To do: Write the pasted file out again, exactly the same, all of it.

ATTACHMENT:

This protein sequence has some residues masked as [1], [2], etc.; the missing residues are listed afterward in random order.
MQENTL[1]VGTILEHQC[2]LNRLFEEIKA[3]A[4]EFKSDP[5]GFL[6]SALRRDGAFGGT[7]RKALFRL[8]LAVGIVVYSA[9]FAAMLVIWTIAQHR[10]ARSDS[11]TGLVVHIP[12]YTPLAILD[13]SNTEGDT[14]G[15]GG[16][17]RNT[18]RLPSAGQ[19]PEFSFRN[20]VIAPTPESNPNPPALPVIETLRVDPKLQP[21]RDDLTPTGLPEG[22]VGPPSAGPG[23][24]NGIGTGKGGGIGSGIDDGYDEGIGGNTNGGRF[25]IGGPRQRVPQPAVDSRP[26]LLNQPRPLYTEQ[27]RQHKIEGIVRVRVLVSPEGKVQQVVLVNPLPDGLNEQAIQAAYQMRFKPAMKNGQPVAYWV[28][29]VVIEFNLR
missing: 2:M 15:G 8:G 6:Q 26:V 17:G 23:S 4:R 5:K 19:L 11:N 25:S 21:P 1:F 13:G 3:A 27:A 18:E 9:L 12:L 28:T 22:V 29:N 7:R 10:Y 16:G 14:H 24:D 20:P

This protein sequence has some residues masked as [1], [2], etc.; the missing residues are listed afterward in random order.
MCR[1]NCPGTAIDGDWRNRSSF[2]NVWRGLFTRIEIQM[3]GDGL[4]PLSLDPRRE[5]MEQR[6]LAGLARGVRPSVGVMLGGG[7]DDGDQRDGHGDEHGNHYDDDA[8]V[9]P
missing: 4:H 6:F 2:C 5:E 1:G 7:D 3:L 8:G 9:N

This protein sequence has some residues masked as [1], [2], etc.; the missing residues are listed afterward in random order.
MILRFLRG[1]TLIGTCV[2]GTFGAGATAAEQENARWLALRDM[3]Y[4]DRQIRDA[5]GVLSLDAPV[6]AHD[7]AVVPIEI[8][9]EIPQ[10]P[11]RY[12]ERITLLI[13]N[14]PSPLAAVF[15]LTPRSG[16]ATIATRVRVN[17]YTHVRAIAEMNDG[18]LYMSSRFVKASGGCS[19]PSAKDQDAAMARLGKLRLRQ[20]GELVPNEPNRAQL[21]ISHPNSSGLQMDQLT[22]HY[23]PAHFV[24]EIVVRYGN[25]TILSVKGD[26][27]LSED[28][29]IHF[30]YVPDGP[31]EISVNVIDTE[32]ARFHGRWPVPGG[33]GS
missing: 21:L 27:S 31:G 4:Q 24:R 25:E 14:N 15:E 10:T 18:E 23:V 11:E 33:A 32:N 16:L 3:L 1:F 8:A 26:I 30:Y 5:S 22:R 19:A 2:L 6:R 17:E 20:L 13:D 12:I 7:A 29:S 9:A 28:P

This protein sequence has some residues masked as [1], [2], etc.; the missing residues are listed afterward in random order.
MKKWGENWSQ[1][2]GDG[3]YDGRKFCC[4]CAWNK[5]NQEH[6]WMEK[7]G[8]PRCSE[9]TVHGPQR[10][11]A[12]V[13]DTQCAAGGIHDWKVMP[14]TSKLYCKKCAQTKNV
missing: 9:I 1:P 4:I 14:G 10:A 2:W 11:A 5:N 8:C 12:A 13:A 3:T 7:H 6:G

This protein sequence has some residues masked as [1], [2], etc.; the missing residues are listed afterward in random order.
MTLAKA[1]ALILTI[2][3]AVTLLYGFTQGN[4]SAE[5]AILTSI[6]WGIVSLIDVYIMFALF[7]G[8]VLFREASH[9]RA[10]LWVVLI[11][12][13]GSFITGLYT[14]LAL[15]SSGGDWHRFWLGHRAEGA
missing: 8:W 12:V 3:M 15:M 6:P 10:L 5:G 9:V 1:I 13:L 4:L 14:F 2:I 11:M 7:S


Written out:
This protein sequence has some residues masked as [1], [2], etc.; the missing residues are listed afterward in random order.
MQENTL[1]VGTILEHQC[2]LNRLFEEIKA[3]A[4]EFKSDP[5]GFL[6]SALRRDGAFGGT[7]RKALFRL[8]LAVGIVVYSA[9]FAAMLVIWTIAQHR[10]ARSDS[11]TGLVVHIP[12]YTPLAILD[13]SNTEGDT[14]G[15]GG[16][17]RNT[18]RLPSAGQ[19]PEFSFRN[20]VIAPTPESNPNPPALPVIETLRVDPKLQP[21]RDDLTPTGLPEG[22]VGPPSAGPG[23][24]NGIGTGKGGGIGSGIDDGYDEGIGGNTNGGRF[25]IGGPRQRVPQPAVDSRP[26]LLNQPRPLYTEQ[27]RQHKIEGIVRVRVLVSPEGKVQQVVLVNPLPDGLNEQAIQAAYQMRFKPAMKNGQPVAYWV[28][29]VVIEFNLR
missing: 2:M 15:G 8:G 6:Q 26:V 17:G 23:S 4:R 5:K 19:L 11:N 25:S 21:P 1:F 13:G 3:A 27:A 18:E 9:L 12:L 28:T 22:V 29:N 7:R 10:Y 16:G 14:H 24:D 20:P

This protein sequence has some residues masked as [1], [2], etc.; the missing residues are listed afterward in random order.
MCR[1]NCPGTAIDGDWRNRSSF[2]NVWRGLFTRIEIQM[3]GDGL[4]PLSLDPRRE[5]MEQR[6]LAGLARGVRPSVGVMLGGG[7]DDGDQRDGHGDEHGNHYDDDA[8]V[9]P
missing: 4:H 6:F 2:C 5:E 1:G 7:D 3:L 8:G 9:N

This protein sequence has some residues masked as [1], [2], etc.; the missing residues are listed afterward in random order.
MILRFLRG[1]TLIGTCV[2]GTFGAGATAAEQENARWLALRDM[3]Y[4]DRQIRDA[5]GVLSLDAPV[6]AHD[7]AVVPIEI[8][9]EIPQ[10]P[11]RY[12]ERITLLI[13]N[14]PSPLAAVF[15]LTPRSG[16]ATIATRVRVN[17]YTHVRAIAEMNDG[18]LYMSSRFVKASGGCS[19]PSAKDQDAAMARLGKLRLRQ[20]GELVPNEPNRAQL[21]ISHPNSSGLQMDQLT[22]HY[23]PAHFV[24]EIVVRYGN[25]TILSVKGD[26][27]LSED[28][29]IHF[30]YVPDGP[31]EISVNVIDTE[32]ARFHGRWPVPGG[33]GS
missing: 21:L 27:S 31:G 4:Q 24:R 25:E 14:N 15:E 10:T 18:E 23:V 11:E 33:A 32:N 16:L 3:L 1:F 8:A 26:I 30:Y 5:S 22:R 19:A 2:L 6:R 17:E 20:L 13:D 12:I 7:A 29:S 9:A 28:P

This protein sequence has some residues masked as [1], [2], etc.; the missing residues are listed afterward in random order.
MKKWGENWSQ[1][2]GDG[3]YDGRKFCC[4]CAWNK[5]NQEH[6]WMEK[7]G[8]PRCSE[9]TVHGPQR[10][11]A[12]V[13]DTQCAAGGIHDWKVMP[14]TSKLYCKKCAQTKNV
missing: 9:I 1:P 4:I 14:G 10:A 2:W 11:A 5:N 8:C 12:A 13:A 3:T 7:H 6:G

This protein sequence has some residues masked as [1], [2], etc.; the missing residues are listed afterward in random order.
MTLAKA[1]ALILTI[2][3]AVTLLYGFTQGN[4]SAE[5]AILTSI[6]WGIVSLIDVYIMFALF[7]G[8]VLFREASH[9]RA[10]LWVVLI[11][12][13]GSFITGLYT[14]LAL[15]SSGGDWHRFWLGHRAEGA
missing: 8:W 12:V 3:M 15:M 6:P 10:L 5:G 9:V 1:I 13:L 4:L 14:F 2:I 11:M 7:S